German President Gauck’s pro-poverty propaganda in Greece

This video is called Greece – Athens 2012.

By Christoph Dreier in Germany:

German President Gauck visits Greece

11 March 2014

Last week, German President Joachim Gauck travelled to Greece for a three-day state visit. The trip served to strengthen the Greek government in its attacks on the rights and social achievements of working people. The anti-communist former pastor from East Germany exhibited all of the dishonesty and hypocrisy which have become his political trademarks.

He was very concerned at having to hear “what so many Greeks have to put up with in the seventh year of the crisis, and how those suffering most under the crisis did not cause it,” Gauck asserted. In the same breath, he stated that the austerity measures, which were in large part dictated by Germany, were tough but necessary, and that the path pursued thus far had to be maintained.

At the end of his trip, he shed crocodile tears in the village of Lingiades, the scene of one of many war crimes by the German army in Greece in World War II, and asked Greeks for forgiveness while briskly rejecting calls for reparations for the victims.

The surroundings of Gauck’s trip recall state visits conducted to totalitarian states. As was the case with the visit of German finance minister Wolfgang Schäuble last June, large areas of the city centre of Athens were sealed off and a ban on demonstrations was enforced. When around 500 people approached the exclusion zone to protest against mass layoffs, they were attacked by police with batons and tear gas.

Gauck later indirectly thanked the government in Athens for its suppression of any expression of democratic opinion. He also praised the government for having prevented “chaos and anarchy”, also “in delicate phases.” He also explicitly thanked the trade unions for not using “their power to blockade,” and said they had thereby served Greece.

At the same time, Gauck noted repeatedly in his speech the need for “painful reforms,” and opposed describing them as a “dictate from outside actors”. In a discussion with opposition leader Alexis Tsipras, he stated that the reform measures were not an austerity program but an aid program.

In fact, it is an aid program for the country’s banks and creditors. They have been compensated for their toxic investments while Greek state debt has exploded, the social achievements of the working class have been destroyed and broad sections of the population have been ruined.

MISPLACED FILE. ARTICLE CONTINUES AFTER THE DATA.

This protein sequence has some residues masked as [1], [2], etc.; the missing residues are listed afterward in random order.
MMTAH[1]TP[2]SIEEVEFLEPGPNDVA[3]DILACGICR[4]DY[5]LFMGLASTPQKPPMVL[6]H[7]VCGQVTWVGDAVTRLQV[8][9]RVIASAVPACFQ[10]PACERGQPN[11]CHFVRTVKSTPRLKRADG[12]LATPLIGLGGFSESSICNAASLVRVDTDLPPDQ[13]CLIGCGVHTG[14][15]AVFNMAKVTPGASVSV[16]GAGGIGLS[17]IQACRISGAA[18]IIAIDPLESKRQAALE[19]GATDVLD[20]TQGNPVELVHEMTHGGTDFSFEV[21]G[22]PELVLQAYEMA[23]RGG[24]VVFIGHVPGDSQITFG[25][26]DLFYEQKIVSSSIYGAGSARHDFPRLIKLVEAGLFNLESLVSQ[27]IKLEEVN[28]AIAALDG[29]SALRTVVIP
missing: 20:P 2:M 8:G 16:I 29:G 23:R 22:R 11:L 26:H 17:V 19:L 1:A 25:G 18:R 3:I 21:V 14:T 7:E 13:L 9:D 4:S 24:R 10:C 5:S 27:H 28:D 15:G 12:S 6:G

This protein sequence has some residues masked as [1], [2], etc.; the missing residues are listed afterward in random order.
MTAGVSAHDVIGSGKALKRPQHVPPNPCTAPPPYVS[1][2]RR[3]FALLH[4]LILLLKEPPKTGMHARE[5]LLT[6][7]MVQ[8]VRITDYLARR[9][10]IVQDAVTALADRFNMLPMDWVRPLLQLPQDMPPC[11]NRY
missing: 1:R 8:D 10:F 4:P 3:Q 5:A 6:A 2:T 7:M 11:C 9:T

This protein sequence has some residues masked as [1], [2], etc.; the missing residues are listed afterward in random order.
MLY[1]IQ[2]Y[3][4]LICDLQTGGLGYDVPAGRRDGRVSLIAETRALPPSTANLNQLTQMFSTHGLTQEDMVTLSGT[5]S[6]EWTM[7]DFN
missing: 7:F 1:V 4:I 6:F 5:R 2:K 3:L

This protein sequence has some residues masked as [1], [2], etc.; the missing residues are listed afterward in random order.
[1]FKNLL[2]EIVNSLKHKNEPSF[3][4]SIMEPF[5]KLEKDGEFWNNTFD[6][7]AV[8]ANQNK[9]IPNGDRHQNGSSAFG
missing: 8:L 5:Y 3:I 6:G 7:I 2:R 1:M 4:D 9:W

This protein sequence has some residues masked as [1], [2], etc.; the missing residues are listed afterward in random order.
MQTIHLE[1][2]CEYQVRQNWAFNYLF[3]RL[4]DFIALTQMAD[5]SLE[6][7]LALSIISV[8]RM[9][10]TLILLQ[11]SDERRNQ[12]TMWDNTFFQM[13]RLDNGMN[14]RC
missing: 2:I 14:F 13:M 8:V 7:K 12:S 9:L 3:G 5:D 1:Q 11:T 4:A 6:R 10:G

On average, wages have fallen by 40 percent over the past four years. Hundreds of thousands of jobs have been destroyed and the education and health care systems have been decimated. At a rate of 28 percent, unemployment has reached a new record. Out of over one million registered unemployed, only 16.4 percent receive state support and health care.

As a result, every new layoff or spending cut is a question of life and death. Health minister Adonis Georgiades declared at the end of February that emergency patients would continue to be treated for free. However, according to the health minister, who was previously a member of the extreme right-wing Laos Party, “illnesses like cancer are not considered urgent, unless you are in the final stages.”

Gauck not only defended these measures, but called for their expansion throughout Europe. The Greek government is currently negotiating with the European Union (EU) over new cuts. According to reports, EU representatives are demanding the layoffs of 4,000 state workers by the end of the month, the easing of protection against sackings in the private sector and the cutting of public sector wages.

Gauck announced in an interview with the Greek daily Kathemerini that “painful reforms to stimulate the economy and employment,” enforced in Germany as part of the Agenda 2010 program of reforms, were to be carried out throughout Europe. “Although there is no reform blueprint,” the German President said, “wherever we can provide meaningful German experience, we will help and do so gladly.”

Gauck linked his call for the plundering of European workers with a revival of German militarism. In a repugnant manner he used the victims of the Nazi regime for this purpose.

On Friday, Gauck visited Ioannina, a town in the northwest of Greece, and the nearby village of Lingiades, where in October 1943 the German army committed a horrific war crime.

After an officer from the notorious 1 Alpine division Edelweiß was killed by Greek partisans, General Hubert Lanz ordered the extermination of the entire population of the village in retaliation. Wehrmacht soldiers herded the villagers into cellars, shot them and finally set the buildings ablaze. 82 people died, mainly women and children. The youngest was two months old. Lanz was convicted of war crimes at Nuremburg, but spent only four years in prison before becoming defence expert for the Free Democratic Party (FDP) and honorary chairman of the association for Alpine troops.